Threading and Tapping Tip: Threading should be done by single point using a carbide insert and taking four to five 0.001” passes at the end. Coolant usage is suggested. For tapping, use the specified drill with a two-flute coated tap. Remember to keep the tap clean of chip build-up. Use of a coolant during tapping is also suggested. Use of a coated tap will create radii at the root of the threads resulting in a stronger and tougher thread which is less prone to cracking from over-torquing.
Turning Tip: Turning operations require inserts with positive geometries and ground peripheries. Ground peripheries and polished top surfaces generally reduce material build-up on the insert, improving the attainable surface finish. Fine grained C-2 carbide is generally best for turning operations.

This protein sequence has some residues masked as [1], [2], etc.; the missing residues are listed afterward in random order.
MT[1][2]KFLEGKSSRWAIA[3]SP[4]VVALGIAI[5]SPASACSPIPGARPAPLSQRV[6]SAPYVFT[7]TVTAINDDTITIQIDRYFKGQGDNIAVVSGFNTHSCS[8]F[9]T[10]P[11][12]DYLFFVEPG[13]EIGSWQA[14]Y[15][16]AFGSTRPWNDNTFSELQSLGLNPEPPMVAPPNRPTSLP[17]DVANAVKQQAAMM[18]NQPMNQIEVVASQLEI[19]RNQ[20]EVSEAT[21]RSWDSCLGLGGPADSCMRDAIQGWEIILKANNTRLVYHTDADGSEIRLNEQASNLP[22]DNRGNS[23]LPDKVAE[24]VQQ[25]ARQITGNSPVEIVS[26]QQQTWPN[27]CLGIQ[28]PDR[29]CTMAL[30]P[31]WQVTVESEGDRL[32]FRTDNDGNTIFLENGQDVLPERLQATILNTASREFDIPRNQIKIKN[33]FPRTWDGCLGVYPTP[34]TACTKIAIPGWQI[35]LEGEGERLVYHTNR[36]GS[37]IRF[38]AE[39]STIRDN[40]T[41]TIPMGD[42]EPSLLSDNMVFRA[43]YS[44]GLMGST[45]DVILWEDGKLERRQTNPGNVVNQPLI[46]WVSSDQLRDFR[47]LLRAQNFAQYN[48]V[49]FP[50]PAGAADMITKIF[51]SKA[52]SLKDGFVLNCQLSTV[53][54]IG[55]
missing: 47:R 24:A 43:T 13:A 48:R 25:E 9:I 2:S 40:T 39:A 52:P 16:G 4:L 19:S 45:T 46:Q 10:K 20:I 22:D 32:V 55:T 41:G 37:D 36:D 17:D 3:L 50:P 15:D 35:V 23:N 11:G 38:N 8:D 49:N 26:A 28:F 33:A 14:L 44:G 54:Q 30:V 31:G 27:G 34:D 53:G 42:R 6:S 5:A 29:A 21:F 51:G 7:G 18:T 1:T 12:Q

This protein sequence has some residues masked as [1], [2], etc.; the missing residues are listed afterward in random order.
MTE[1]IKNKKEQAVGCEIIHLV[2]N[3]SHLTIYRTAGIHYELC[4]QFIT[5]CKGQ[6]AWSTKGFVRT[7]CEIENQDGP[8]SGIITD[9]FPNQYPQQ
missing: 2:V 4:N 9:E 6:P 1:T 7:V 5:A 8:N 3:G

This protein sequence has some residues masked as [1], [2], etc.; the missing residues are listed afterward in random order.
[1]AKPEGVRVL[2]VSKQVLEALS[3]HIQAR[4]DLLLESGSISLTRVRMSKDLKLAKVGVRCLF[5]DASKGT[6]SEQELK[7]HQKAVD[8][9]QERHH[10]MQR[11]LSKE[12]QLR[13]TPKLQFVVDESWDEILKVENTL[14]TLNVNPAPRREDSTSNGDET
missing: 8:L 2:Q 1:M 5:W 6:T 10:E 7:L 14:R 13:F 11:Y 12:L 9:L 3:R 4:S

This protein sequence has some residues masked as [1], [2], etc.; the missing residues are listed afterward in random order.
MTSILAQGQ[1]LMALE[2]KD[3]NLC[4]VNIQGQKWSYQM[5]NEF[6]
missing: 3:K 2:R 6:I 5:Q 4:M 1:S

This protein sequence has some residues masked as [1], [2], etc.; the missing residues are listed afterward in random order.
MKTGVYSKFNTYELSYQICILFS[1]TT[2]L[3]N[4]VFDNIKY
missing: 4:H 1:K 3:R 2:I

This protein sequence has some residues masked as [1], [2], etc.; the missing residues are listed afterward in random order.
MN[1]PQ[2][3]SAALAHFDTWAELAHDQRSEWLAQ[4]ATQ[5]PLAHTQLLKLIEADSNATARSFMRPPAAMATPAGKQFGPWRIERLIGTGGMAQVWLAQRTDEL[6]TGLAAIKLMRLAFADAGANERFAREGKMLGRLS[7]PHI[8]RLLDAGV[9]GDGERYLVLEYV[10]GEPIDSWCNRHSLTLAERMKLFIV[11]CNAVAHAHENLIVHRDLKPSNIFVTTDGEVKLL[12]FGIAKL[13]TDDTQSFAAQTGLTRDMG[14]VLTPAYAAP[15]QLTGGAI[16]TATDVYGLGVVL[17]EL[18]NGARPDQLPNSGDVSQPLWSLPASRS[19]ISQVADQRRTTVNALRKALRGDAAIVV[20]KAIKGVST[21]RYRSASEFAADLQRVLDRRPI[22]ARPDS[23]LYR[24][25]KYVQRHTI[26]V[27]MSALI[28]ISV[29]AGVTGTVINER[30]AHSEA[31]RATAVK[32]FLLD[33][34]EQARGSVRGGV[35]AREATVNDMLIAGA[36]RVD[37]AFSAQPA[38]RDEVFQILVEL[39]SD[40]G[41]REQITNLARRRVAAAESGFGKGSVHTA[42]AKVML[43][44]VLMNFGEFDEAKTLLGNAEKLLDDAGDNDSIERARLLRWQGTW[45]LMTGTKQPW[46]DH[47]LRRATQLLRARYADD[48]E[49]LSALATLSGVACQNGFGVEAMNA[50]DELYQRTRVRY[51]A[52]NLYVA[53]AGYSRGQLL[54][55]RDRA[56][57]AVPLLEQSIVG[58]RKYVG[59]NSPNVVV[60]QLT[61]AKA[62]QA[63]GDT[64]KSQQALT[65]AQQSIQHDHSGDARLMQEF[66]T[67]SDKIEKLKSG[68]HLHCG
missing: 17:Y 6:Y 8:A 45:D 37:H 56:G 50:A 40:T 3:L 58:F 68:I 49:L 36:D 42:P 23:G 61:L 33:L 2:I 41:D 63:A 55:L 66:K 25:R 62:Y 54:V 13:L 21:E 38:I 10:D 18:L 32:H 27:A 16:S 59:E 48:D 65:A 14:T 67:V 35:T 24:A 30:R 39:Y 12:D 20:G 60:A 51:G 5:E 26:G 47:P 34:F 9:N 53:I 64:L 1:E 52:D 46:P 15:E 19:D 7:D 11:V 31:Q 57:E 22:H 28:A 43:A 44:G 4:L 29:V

When turning PTFE try machining with a surface speed of 400 FPM, a feed rate of 0.004 to 0.006 inch per revolution with diameters of 1/8 or smaller. PTFE bar will have to be supported during machining with either a live center or with a steady rest set opposite of the tool. Small diameters may require larger diameter rods to form the desired diameter just prior to part cut off.
Case Study #Improve Wear, Performance and Noise Reduction: PTFE/Rulon
This component is simple in form as far shape goes but is subject to high wear in its environment, the client approached us to see if we can aid on improving the performance and maintenance requirements on a cowling cover inlet wear strips. Since day one of their current design, the wear limit strips were wearing out and being replaced at a costly rate. During speed up and during speed down, there are centrifugal components that gradually expand outward to create and maintain a certain mechanical function. The centrifugal parts are made of a composite material and the current Teflon wear limit strips are there to control the expansion these components while protecting the cowling cover. Although this rubbing is brief it occurs about 40-50 cycles per day, and after a few hundred cycles the wear strips must replaced.